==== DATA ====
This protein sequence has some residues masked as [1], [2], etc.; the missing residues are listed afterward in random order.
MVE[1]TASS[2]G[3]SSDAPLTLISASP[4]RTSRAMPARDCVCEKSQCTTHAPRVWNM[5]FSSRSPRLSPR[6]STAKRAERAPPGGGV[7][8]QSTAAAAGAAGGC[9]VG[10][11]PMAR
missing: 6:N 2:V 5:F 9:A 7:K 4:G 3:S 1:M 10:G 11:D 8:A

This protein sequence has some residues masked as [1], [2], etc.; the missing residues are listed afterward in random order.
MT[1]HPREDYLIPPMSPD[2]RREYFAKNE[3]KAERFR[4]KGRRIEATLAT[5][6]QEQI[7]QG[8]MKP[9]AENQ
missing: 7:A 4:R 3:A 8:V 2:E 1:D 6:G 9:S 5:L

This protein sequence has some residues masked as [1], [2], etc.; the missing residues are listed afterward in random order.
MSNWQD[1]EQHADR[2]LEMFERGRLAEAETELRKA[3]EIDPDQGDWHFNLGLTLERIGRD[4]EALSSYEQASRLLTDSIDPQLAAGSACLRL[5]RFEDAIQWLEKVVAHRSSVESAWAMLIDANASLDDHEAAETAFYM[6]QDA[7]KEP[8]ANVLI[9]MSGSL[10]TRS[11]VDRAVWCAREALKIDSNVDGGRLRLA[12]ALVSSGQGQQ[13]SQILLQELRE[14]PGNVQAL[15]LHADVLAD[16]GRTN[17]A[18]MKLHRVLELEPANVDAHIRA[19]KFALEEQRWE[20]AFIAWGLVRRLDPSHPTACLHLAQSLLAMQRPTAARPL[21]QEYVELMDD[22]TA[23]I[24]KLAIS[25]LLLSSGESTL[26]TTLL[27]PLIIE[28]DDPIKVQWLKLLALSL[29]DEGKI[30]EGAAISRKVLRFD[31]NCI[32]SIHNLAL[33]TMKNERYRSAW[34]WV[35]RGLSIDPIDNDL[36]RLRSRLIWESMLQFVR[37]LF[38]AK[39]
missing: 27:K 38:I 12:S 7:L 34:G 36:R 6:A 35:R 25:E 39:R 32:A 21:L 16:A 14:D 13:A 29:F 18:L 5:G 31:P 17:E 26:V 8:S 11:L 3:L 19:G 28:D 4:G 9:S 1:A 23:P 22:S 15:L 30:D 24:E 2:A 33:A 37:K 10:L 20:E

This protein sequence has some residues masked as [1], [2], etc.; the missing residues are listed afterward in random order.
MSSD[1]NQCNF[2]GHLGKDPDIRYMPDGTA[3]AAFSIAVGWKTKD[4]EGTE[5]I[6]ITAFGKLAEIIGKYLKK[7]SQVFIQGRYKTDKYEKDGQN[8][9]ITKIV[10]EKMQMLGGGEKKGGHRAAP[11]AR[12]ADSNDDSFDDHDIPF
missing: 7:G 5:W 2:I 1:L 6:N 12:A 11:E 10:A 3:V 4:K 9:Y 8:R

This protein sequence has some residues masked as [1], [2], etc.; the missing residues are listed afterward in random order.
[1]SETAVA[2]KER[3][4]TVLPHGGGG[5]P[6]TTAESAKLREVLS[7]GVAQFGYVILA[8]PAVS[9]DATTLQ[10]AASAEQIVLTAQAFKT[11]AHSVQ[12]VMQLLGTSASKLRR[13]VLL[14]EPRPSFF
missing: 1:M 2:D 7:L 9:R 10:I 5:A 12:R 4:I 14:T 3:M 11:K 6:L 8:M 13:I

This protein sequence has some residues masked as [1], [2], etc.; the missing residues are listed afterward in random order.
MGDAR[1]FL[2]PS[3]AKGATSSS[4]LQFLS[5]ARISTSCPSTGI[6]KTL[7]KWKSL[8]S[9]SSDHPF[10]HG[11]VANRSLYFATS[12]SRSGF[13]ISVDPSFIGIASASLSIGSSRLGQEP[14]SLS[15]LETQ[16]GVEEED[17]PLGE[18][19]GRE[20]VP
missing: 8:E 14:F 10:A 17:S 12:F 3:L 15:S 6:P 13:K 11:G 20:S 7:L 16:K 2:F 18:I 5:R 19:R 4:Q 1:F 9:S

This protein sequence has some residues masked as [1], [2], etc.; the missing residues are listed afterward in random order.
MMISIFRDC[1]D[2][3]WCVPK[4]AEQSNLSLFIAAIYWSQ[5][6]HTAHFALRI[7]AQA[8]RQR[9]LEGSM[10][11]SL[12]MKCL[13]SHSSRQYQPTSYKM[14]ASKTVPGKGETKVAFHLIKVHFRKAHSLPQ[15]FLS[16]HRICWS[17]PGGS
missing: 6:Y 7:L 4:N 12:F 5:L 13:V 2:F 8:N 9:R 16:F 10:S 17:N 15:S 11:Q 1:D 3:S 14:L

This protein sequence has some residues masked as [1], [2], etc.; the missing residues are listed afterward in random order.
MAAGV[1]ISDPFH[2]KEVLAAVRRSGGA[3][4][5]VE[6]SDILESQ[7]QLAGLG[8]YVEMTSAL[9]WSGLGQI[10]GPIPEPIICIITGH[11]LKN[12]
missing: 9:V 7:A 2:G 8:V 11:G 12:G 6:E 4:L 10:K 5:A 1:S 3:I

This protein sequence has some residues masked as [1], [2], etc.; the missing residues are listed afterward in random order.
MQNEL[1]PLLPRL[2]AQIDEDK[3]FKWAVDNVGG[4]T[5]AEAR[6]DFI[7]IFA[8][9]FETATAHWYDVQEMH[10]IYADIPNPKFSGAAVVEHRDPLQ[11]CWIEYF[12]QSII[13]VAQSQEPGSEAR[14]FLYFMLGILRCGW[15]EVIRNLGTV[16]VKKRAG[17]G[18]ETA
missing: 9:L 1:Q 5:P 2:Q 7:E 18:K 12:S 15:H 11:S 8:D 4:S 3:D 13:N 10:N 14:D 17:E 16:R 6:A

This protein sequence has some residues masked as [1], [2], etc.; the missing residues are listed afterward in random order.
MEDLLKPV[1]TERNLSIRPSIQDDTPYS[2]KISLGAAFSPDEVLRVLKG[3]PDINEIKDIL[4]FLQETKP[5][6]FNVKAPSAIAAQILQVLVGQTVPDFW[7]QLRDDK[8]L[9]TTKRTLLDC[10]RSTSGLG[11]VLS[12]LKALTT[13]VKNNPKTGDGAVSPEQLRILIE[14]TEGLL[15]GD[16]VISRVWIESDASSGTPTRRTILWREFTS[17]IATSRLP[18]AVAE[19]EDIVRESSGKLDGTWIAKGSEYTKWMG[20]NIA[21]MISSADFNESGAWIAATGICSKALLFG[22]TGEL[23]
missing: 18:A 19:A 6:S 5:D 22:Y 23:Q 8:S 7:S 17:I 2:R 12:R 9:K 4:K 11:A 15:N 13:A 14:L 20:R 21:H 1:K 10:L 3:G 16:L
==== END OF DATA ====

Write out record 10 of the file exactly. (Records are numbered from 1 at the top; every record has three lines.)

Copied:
This protein sequence has some residues masked as [1], [2], etc.; the missing residues are listed afterward in random order.
MEDLLKPV[1]TERNLSIRPSIQDDTPYS[2]KISLGAAFSPDEVLRVLKG[3]PDINEIKDIL[4]FLQETKP[5][6]FNVKAPSAIAAQILQVLVGQTVPDFW[7]QLRDDK[8]L[9]TTKRTLLDC[10]RSTSGLG[11]VLS[12]LKALTT[13]VKNNPKTGDGAVSPEQLRILIE[14]TEGLL[15]GD[16]VISRVWIESDASSGTPTRRTILWREFTS[17]IATSRLP[18]AVAE[19]EDIVRESSGKLDGTWIAKGSEYTKWMG[20]NIA[21]MISSADFNESGAWIAATGICSKALLFG[22]TGEL[23]
missing: 18:A 19:A 6:S 5:D 22:Y 23:Q 8:S 7:S 17:I 2:R 12:R 9:K 4:K 11:A 15:N 13:A 14:L 20:R 21:H 1:K 10:L 3:G 16:L